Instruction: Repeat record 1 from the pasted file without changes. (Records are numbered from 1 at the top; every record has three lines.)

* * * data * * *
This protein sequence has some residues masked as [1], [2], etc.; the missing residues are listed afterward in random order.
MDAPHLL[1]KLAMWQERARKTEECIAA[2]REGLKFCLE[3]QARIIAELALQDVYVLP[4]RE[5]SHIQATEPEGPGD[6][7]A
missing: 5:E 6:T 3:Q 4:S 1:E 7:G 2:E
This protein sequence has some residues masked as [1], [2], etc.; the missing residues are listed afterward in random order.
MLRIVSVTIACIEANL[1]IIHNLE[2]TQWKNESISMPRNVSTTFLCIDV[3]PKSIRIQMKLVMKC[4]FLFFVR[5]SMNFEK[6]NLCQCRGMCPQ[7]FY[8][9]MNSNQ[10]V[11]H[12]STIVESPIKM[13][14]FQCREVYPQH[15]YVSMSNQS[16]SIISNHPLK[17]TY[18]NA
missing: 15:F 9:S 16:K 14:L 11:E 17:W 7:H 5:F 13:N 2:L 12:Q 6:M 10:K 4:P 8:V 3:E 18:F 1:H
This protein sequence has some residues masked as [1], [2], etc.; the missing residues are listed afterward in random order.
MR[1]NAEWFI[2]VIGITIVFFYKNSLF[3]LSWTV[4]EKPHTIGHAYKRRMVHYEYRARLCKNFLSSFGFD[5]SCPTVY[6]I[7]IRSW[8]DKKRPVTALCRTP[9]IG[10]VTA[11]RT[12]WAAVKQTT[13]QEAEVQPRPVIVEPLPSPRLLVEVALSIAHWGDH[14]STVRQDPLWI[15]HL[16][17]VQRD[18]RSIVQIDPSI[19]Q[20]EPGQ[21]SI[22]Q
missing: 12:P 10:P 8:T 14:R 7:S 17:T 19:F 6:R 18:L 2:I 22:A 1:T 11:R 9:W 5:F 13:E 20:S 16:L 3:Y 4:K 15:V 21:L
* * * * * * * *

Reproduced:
This protein sequence has some residues masked as [1], [2], etc.; the missing residues are listed afterward in random order.
MDAPHLL[1]KLAMWQERARKTEECIAA[2]REGLKFCLE[3]QARIIAELALQDVYVLP[4]RE[5]SHIQATEPEGPGD[6][7]A
missing: 5:E 6:T 3:Q 4:S 1:E 7:G 2:E